Don’t say your data “reveal quantum nature of human judgments.” Be precise and say your data are “consistent with a quantum-inspired model of survey responses.” Yes, then your paper might not appear in PNAS, but you’ll feel better about yourself in the morning.

This one came up in a blog comment by Carlos; it’s an article from PNAS (yeah, I know) called “Context effects produced by question orders reveal quantum nature of human judgments.” From the abstract:

In recent years, quantum probability theory has been used to explain a range of seemingly irrational human decision-making behaviors. The quantum models generally outperform traditional models in fitting human data, but both modeling approaches require optimizing parameter values. However, quantum theory makes a universal, nonparametric prediction for differing outcomes when two successive questions (e.g., attitude judgments) are asked in different orders. Quite remarkably, this prediction was strongly upheld in 70 national surveys carried out over the last decade (and in two laboratory experiments) and is not one derivable by any known cognitive constraints.

This set off a bunch of alarm bells:

1. “Universal, nonparametric prediction”: I’m always suspicious of claims of universality in psychology.

2. “Quite remarkably, this prediction was strongly upheld in 70 national surveys”: Quite remarkably, indeed. This just seems a bit too good to be true.

3. And the big thing . . . how can quantum theory make a prediction about survey responses? Quantum theory is about little particles and, indirectly, about big things made from little particles. For example, quantum theory explains, in some sense, the existence of rigid bodies such as tables, chairs, and billiard balls.

From reading the paper, it’s my impression that they’re not talking about quantum theory, as it’s usually understood in physics, at all. Rather, they’re talking about a statistical model for survey responses, a model which is inspired by analogy to certain rules of quantum mechanics. That’s fine—I’m on record as offering tentative support to this general line of research—I just want to be clear on what we’re talking about. I think it might be clearer to call these “quantum-inspired statistical models” rather than “quantum probability theory.”

As for the model itself: I took a quick look and it seems like it could make sense. It’s a latent-variable multidimensional model of attitudes, with the twist that whatever question was asked before could affect the salience of the different dimensions. The model makes a particular prediction which they call the QQ equality and which they claim is supported in their 70 surveys. I did not look at that evidential claim in detail. One thing that confuses me is why they are treating this QQ equality as evidence for their particular quantum-inspired model. Wouldn’t it be evidence for any model, quantum-inspired or otherwise, that makes this particular prediction?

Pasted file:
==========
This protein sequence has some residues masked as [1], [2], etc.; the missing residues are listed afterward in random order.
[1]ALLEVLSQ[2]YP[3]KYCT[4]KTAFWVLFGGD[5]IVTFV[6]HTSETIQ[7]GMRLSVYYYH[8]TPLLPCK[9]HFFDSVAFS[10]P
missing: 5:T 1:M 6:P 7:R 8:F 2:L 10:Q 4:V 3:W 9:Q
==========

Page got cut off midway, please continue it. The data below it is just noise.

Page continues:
It’s not clear to me that the quantum-inspired nature of the model is what is relevant here, so I think the title of the paper is misleading.

Here it is again:

Context effects produced by question orders reveal quantum nature of human judgments

I think a more accurate title would be:

Context effects produced by question orders are consistent with a quantum-inspired model of survey responses

Here are the explanations for my corrections:

1. Changed “reveal” to “are consistent with” because the data are, at best, consistent with a particular model. This is not the same as revealing some aspect of nature.

2. Changed “quantum nature” to “quantum-inspired model” because, as discussed above, it’s not a quantum model, it’s only quantum-inspired; also, it’s just a particular model, it’s not a property of nature. If I were to fit a logistic regression to some test questions—that’s standard practice in psychometrics, it’s called the Rasch model—and the model were to fit the data well, it would not be correct for me to say that I’ve revealed the logistic nature of test taking.

3. Changed “human judgments” to “survey responses” because there’s nothing in the data about judgments; it’s all survey responses. It would be ok with me if they wanted to say “attitudes” instead. But “judgments” doesn’t seem quite right.

Anyway, there might be something there. Too bad about all the hype. I guess the justification for the hype is that, without the hype, the paper probably wouldn’t’ve been published in a tabloid; and without the tabloid credentials, maybe our blog readers would never have head about this work, and then we wouldn’t’ve heard about it either.